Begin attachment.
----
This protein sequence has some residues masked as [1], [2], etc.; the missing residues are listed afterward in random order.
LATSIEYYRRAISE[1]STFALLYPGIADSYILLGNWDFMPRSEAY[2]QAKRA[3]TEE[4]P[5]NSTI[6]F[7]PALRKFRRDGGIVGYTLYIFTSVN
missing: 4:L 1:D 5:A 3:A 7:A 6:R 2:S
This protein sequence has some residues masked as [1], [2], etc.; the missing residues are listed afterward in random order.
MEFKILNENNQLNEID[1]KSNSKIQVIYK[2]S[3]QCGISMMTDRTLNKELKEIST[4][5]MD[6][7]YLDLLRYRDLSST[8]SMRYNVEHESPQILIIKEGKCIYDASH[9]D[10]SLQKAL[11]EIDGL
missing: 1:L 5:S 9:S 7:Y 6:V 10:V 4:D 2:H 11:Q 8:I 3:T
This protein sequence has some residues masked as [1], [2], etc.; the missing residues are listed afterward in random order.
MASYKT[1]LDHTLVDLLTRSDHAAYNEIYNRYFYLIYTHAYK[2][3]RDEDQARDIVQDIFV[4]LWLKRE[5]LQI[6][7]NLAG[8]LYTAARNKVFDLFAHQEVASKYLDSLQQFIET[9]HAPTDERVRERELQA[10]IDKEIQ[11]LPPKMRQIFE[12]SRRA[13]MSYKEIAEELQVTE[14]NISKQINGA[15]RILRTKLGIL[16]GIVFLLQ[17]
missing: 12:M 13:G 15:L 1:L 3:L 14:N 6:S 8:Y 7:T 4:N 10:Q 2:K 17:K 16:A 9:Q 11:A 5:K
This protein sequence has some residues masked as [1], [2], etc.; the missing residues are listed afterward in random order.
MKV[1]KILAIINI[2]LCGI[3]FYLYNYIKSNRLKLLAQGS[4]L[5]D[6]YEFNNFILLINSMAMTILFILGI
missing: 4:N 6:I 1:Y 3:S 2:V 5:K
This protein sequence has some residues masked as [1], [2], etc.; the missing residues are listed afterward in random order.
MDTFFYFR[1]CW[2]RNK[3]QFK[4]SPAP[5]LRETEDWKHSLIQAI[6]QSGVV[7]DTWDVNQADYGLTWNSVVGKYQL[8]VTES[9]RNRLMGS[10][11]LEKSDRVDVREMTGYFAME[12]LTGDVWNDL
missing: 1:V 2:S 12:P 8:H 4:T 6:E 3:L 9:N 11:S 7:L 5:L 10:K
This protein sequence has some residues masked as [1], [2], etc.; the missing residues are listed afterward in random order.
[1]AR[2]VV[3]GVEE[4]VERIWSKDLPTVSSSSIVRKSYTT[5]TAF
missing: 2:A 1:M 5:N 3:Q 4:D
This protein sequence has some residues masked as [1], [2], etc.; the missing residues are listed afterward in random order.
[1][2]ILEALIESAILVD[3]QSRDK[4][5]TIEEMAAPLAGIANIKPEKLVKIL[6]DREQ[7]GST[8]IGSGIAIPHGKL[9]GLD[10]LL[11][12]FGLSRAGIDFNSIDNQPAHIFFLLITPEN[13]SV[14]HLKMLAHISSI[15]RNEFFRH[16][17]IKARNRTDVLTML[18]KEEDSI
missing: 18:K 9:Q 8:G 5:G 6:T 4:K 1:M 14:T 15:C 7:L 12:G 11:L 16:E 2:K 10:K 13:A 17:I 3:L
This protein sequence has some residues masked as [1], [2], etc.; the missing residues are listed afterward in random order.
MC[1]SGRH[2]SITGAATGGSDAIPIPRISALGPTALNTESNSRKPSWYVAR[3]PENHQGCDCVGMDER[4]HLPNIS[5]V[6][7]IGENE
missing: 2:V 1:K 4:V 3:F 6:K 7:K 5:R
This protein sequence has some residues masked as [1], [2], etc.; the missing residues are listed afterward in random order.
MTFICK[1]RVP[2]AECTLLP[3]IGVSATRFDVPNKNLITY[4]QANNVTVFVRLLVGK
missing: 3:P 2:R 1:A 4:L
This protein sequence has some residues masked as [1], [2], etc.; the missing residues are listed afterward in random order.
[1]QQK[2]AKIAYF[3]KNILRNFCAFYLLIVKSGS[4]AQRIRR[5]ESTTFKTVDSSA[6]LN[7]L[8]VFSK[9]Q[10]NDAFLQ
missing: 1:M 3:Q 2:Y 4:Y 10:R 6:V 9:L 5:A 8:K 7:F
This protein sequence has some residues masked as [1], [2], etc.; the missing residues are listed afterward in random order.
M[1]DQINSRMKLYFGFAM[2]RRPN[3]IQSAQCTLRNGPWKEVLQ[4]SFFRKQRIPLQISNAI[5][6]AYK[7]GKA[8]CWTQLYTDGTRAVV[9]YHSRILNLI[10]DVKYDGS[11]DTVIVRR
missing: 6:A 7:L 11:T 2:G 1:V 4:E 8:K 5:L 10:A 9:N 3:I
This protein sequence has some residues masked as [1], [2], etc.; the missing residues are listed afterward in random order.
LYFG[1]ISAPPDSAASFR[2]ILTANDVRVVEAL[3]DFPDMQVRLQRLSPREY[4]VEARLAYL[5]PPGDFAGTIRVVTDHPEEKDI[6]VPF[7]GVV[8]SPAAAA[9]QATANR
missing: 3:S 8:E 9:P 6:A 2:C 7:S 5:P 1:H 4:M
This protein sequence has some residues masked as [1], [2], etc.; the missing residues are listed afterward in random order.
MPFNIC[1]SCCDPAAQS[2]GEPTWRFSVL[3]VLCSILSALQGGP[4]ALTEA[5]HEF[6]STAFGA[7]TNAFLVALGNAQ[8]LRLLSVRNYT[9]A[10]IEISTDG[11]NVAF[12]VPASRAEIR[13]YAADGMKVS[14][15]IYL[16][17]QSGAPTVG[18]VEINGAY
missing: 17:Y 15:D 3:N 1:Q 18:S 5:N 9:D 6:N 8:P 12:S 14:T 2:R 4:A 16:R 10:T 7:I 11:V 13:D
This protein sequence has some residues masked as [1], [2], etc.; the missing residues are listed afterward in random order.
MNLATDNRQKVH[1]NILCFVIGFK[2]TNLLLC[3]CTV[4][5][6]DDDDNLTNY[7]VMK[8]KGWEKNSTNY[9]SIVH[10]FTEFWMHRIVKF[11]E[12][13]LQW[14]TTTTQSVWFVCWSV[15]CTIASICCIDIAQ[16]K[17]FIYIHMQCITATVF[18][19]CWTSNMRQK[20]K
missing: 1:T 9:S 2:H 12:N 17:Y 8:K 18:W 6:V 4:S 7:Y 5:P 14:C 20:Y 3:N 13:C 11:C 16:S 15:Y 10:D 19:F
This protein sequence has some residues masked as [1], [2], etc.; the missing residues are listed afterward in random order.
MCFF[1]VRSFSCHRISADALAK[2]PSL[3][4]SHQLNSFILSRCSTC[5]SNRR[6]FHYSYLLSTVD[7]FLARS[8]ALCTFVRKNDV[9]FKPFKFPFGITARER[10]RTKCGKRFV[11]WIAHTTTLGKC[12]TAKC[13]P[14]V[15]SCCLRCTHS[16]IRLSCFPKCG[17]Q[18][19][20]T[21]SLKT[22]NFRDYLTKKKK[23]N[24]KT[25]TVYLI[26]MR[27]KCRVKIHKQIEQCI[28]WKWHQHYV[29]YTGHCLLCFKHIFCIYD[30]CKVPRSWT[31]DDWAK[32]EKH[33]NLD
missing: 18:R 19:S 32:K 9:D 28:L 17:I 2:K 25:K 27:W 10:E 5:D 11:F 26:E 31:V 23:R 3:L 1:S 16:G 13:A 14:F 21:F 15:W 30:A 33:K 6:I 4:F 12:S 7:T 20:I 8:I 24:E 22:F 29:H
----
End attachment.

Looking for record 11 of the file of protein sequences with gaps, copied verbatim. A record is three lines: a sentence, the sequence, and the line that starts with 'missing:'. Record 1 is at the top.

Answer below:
This protein sequence has some residues masked as [1], [2], etc.; the missing residues are listed afterward in random order.
M[1]DQINSRMKLYFGFAM[2]RRPN[3]IQSAQCTLRNGPWKEVLQ[4]SFFRKQRIPLQISNAI[5][6]AYK[7]GKA[8]CWTQLYTDGTRAVV[9]YHSRILNLI[10]DVKYDGS[11]DTVIVRR
missing: 6:A 7:L 11:T 2:G 1:V 4:E 8:K 5:L 10:A 9:N 3:I